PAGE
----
A Service for Sacks


Sacks

Public word came of the departure of Oliver Sacks from his physical being early yesterday morning through a blog written by his long-time and devoted assistant, Kate Edgar, fittingly titled A Life Well Lived.  It was accompanied by a photo from Bill Hayes taken in London three months ago, symbolizing many things about Dr. Sacks.  One is that Oliver was known for having his head delightfully in the clouds, yet at the same time serving as a lock in key for the many aspects of neurology in which he studied and celebrated the individual.  He had a unique knack for serving an an explorer and as a guide at the same time.

Many of you reading this came to know Oliver vicariously through the insights shared by Sue Barry, most recently On Being a Subject of Oliver Sacks.  Plans for a service for Sacks have not yet been announced, but one imagines that it will celebrate the life of an individual who will be dearly missed by the incredible number of persons he touched either directly or indirectly.  Many doctors are lauded for their skill in the laying on of hands, but Oliver’s skill was in the connecting and sharing of minds.  Meticulous in his brand of research, a Foundation has been established to carry on his work.  I’m looking forward to reading the two upcoming articles written by Dr. Sacks that will be published posthumously this week in the New York Review of Books and The New Yorker Magazine, holding on to that anticipatory rush from a favorite writer’s forthcoming work.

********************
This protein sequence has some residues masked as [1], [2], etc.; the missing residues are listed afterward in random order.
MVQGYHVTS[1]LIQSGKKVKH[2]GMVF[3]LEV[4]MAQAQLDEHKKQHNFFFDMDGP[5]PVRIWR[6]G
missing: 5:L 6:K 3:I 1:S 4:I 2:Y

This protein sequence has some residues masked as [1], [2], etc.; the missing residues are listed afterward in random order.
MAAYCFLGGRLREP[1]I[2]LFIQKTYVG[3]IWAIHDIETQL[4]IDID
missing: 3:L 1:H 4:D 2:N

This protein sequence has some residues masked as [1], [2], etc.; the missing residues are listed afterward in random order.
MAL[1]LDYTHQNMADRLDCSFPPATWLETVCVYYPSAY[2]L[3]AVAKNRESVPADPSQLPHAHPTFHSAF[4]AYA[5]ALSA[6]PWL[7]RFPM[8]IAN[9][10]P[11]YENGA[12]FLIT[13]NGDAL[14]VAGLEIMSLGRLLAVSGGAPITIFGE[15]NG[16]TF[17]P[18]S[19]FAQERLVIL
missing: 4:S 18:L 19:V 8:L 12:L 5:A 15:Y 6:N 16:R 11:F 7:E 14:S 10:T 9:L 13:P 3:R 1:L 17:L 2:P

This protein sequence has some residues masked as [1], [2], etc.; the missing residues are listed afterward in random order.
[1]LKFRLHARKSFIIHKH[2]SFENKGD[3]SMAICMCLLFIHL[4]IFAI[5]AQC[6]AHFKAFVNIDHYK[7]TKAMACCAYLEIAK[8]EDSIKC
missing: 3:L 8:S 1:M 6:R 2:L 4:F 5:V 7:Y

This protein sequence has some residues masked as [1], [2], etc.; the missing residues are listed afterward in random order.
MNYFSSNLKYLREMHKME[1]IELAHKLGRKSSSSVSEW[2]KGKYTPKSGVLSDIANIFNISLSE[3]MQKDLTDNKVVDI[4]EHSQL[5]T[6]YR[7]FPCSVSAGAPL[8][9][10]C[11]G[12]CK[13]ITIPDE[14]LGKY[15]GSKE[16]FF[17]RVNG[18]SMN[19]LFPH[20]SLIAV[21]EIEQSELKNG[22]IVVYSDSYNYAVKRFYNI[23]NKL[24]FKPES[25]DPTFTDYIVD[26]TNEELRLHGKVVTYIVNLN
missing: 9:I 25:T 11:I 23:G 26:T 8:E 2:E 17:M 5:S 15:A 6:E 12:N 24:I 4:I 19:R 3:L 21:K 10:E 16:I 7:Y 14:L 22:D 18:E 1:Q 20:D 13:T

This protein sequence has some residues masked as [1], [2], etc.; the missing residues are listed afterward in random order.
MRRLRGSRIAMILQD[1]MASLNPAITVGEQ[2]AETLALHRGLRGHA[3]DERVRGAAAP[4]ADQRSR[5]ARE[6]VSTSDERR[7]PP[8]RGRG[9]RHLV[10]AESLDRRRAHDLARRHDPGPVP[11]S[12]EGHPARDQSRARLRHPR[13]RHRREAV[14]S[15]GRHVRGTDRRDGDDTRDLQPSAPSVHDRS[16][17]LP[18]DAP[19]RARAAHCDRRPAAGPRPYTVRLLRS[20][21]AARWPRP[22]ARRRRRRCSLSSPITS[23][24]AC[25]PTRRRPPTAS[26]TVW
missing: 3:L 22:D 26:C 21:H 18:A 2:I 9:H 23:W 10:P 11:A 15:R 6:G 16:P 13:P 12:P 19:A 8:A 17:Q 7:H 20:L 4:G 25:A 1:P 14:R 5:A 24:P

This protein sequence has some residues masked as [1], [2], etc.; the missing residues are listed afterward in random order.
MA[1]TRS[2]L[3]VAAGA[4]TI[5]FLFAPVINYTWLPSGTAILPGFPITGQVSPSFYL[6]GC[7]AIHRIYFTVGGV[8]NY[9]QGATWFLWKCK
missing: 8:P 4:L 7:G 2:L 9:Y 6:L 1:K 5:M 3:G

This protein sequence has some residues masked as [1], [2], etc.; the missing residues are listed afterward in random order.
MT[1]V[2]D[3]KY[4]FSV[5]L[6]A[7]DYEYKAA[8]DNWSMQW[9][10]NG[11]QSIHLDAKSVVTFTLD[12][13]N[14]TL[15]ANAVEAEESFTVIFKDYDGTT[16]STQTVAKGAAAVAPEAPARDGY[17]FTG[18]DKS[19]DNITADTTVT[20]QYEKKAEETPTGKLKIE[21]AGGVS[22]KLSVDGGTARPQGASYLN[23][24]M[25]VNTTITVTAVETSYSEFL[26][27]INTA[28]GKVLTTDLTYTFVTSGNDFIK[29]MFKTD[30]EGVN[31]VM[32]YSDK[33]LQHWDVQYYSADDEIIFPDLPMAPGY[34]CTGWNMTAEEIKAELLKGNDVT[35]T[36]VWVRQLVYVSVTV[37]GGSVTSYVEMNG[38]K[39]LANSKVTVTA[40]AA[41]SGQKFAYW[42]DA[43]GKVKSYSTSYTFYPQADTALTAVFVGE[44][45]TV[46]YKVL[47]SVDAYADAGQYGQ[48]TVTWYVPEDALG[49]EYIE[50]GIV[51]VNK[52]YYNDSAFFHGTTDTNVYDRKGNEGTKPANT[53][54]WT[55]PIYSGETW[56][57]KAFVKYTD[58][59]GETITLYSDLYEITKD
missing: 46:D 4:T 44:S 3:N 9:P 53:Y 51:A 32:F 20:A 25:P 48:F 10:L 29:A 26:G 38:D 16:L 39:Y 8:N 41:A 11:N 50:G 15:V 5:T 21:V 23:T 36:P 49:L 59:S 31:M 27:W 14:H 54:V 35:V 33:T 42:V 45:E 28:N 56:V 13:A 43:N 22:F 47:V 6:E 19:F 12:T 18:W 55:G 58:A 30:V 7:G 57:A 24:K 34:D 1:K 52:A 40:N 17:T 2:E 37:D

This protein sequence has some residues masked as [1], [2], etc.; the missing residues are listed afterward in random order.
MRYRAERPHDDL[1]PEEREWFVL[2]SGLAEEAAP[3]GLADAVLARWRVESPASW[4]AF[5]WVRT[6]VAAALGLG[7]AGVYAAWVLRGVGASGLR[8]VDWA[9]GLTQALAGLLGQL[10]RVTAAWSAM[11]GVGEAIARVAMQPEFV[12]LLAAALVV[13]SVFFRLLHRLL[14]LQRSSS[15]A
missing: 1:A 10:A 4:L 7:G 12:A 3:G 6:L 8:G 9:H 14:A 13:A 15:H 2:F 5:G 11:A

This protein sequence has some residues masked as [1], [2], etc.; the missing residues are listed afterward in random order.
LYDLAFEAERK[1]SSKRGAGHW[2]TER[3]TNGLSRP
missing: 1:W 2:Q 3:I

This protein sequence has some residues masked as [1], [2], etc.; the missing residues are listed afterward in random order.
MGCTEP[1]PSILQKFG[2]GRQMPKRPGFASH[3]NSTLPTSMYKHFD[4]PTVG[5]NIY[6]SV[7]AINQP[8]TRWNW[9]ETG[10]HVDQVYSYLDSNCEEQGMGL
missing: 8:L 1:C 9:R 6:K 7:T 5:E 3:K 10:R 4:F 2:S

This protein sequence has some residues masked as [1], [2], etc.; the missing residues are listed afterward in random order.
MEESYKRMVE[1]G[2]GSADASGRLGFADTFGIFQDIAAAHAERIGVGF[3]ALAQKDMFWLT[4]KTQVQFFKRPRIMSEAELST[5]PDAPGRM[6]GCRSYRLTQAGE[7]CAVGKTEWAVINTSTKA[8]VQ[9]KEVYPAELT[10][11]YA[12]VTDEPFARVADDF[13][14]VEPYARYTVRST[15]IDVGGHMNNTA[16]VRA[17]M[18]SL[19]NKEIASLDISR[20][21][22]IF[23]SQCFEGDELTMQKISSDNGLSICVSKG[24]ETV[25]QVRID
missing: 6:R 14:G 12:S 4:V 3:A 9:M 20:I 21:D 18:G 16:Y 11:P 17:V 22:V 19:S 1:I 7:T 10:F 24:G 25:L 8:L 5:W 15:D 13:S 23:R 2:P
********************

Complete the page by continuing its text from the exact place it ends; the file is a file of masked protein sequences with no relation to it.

The last formal communication from Dr. Sacks was through his Facebook/Twitter feed last week on a beautiful way to perform one of the world’s great musical treasures.  It was a YouTube link to a flash mob performance of Ode to Joy from Beethoven’s 9th Symphony.

The translation of the lyrics to the opening of that Symphony seems quite fitting:

Joy, beautiful spark of divinity,
Daughter from Elysium,
We enter, burning with fervour,
heavenly being, your sanctuary!
Your magic brings together
what fashion has sternly divided.
All men shall become brothers,
wherever your gentle wings hover.

4 thoughts on “A Service for Sacks

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